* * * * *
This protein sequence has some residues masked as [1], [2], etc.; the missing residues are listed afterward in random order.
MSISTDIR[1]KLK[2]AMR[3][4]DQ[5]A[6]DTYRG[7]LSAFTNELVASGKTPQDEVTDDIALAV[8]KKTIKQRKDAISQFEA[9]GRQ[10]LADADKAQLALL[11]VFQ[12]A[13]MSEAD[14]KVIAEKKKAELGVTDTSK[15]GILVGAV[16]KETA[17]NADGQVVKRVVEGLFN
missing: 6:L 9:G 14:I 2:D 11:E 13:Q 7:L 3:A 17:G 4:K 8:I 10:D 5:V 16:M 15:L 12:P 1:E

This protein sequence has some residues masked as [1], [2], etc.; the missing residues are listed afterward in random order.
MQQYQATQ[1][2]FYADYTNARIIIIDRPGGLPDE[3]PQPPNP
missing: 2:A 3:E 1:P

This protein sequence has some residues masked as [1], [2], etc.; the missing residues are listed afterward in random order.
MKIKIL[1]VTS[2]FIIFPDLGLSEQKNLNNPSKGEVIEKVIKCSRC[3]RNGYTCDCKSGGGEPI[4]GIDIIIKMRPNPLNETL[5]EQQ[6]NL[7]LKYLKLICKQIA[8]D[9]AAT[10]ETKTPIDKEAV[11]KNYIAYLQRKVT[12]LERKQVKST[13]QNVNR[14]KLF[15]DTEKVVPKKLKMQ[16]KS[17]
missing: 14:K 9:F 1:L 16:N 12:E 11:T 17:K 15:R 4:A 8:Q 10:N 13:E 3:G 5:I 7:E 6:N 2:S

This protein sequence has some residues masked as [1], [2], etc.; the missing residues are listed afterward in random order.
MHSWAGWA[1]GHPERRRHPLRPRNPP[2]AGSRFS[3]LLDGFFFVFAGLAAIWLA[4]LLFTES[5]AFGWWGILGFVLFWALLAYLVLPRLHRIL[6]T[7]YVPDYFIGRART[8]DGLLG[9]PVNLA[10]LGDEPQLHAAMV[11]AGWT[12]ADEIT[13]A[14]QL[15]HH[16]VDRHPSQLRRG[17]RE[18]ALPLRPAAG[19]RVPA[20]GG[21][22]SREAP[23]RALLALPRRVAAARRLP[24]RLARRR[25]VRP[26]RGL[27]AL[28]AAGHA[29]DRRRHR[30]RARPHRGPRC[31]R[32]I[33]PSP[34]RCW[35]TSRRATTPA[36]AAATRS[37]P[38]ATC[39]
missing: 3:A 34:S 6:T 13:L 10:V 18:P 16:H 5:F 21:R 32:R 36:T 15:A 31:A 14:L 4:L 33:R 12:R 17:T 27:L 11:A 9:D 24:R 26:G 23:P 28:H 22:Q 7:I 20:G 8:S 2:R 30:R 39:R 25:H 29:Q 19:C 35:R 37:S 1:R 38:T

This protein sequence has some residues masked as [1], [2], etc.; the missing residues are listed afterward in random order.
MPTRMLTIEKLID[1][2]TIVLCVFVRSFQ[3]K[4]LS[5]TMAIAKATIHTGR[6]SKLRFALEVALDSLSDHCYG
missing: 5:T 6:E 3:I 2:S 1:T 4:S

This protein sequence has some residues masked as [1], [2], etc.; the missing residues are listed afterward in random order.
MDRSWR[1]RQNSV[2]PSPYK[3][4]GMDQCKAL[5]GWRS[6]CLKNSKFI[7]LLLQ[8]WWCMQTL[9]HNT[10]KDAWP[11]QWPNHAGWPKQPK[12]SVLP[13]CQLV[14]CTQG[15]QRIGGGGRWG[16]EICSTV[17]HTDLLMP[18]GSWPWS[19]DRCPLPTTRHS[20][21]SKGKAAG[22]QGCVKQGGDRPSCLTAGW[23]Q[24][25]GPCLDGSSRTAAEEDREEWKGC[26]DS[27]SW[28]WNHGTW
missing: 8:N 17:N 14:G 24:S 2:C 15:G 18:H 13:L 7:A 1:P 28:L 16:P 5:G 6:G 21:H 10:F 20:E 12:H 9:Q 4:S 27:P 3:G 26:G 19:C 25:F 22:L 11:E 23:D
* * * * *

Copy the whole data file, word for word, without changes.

This protein sequence has some residues masked as [1], [2], etc.; the missing residues are listed afterward in random order.
MSISTDIR[1]KLK[2]AMR[3][4]DQ[5]A[6]DTYRG[7]LSAFTNELVASGKTPQDEVTDDIALAV[8]KKTIKQRKDAISQFEA[9]GRQ[10]LADADKAQLALL[11]VFQ[12]A[13]MSEAD[14]KVIAEKKKAELGVTDTSK[15]GILVGAV[16]KETA[17]NADGQVVKRVVEGLFN
missing: 6:L 9:G 14:I 2:D 11:E 13:Q 7:L 3:A 17:G 4:K 8:I 10:D 5:V 16:M 15:L 12:P 1:E

This protein sequence has some residues masked as [1], [2], etc.; the missing residues are listed afterward in random order.
MQQYQATQ[1][2]FYADYTNARIIIIDRPGGLPDE[3]PQPPNP
missing: 2:A 3:E 1:P

This protein sequence has some residues masked as [1], [2], etc.; the missing residues are listed afterward in random order.
MKIKIL[1]VTS[2]FIIFPDLGLSEQKNLNNPSKGEVIEKVIKCSRC[3]RNGYTCDCKSGGGEPI[4]GIDIIIKMRPNPLNETL[5]EQQ[6]NL[7]LKYLKLICKQIA[8]D[9]AAT[10]ETKTPIDKEAV[11]KNYIAYLQRKVT[12]LERKQVKST[13]QNVNR[14]KLF[15]DTEKVVPKKLKMQ[16]KS[17]
missing: 14:K 9:F 1:L 16:N 12:E 11:T 17:K 15:R 4:A 8:Q 10:N 13:E 3:G 5:I 7:E 6:N 2:S

This protein sequence has some residues masked as [1], [2], etc.; the missing residues are listed afterward in random order.
MHSWAGWA[1]GHPERRRHPLRPRNPP[2]AGSRFS[3]LLDGFFFVFAGLAAIWLA[4]LLFTES[5]AFGWWGILGFVLFWALLAYLVLPRLHRIL[6]T[7]YVPDYFIGRART[8]DGLLG[9]PVNLA[10]LGDEPQLHAAMV[11]AGWT[12]ADEIT[13]A[14]QL[15]HH[16]VDRHPSQLRRG[17]RE[18]ALPLRPAAG[19]RVPA[20]GG[21][22]SREAP[23]RALLALPRRVAAARRLP[24]RLARRR[25]VRP[26]RGL[27]AL[28]AAGHA[29]DRRRHR[30]RARPHRGPRC[31]R[32]I[33]PSP[34]RCW[35]TSRRATTPA[36]AAATRS[37]P[38]ATC[39]
missing: 3:A 34:S 6:T 13:L 10:V 18:P 16:H 5:F 21:R 32:R 36:T 15:A 31:A 14:L 4:L 33:R 12:R 17:T 27:L 11:A 9:D 24:R 26:G 23:P 28:H 22:Q 7:I 20:G 8:S 2:R 30:R 39:R 25:H 29:Q 19:C 35:R 37:S 1:R 38:T

This protein sequence has some residues masked as [1], [2], etc.; the missing residues are listed afterward in random order.
MPTRMLTIEKLID[1][2]TIVLCVFVRSFQ[3]K[4]LS[5]TMAIAKATIHTGR[6]SKLRFALEVALDSLSDHCYG
missing: 5:T 6:E 3:I 2:S 1:T 4:S

This protein sequence has some residues masked as [1], [2], etc.; the missing residues are listed afterward in random order.
MDRSWR[1]RQNSV[2]PSPYK[3][4]GMDQCKAL[5]GWRS[6]CLKNSKFI[7]LLLQ[8]WWCMQTL[9]HNT[10]KDAWP[11]QWPNHAGWPKQPK[12]SVLP[13]CQLV[14]CTQG[15]QRIGGGGRWG[16]EICSTV[17]HTDLLMP[18]GSWPWS[19]DRCPLPTTRHS[20][21]SKGKAAG[22]QGCVKQGGDRPSCLTAGW[23]Q[24][25]GPCLDGSSRTAAEEDREEWKGC[26]DS[27]SW[28]WNHGTW
missing: 8:N 17:N 14:G 24:S 2:C 15:G 18:H 13:L 7:A 1:P 28:L 16:P 5:G 6:G 21:H 10:F 20:E 12:H 9:Q 4:S 27:P 3:G 26:G 19:C 25:F 22:L 11:E 23:D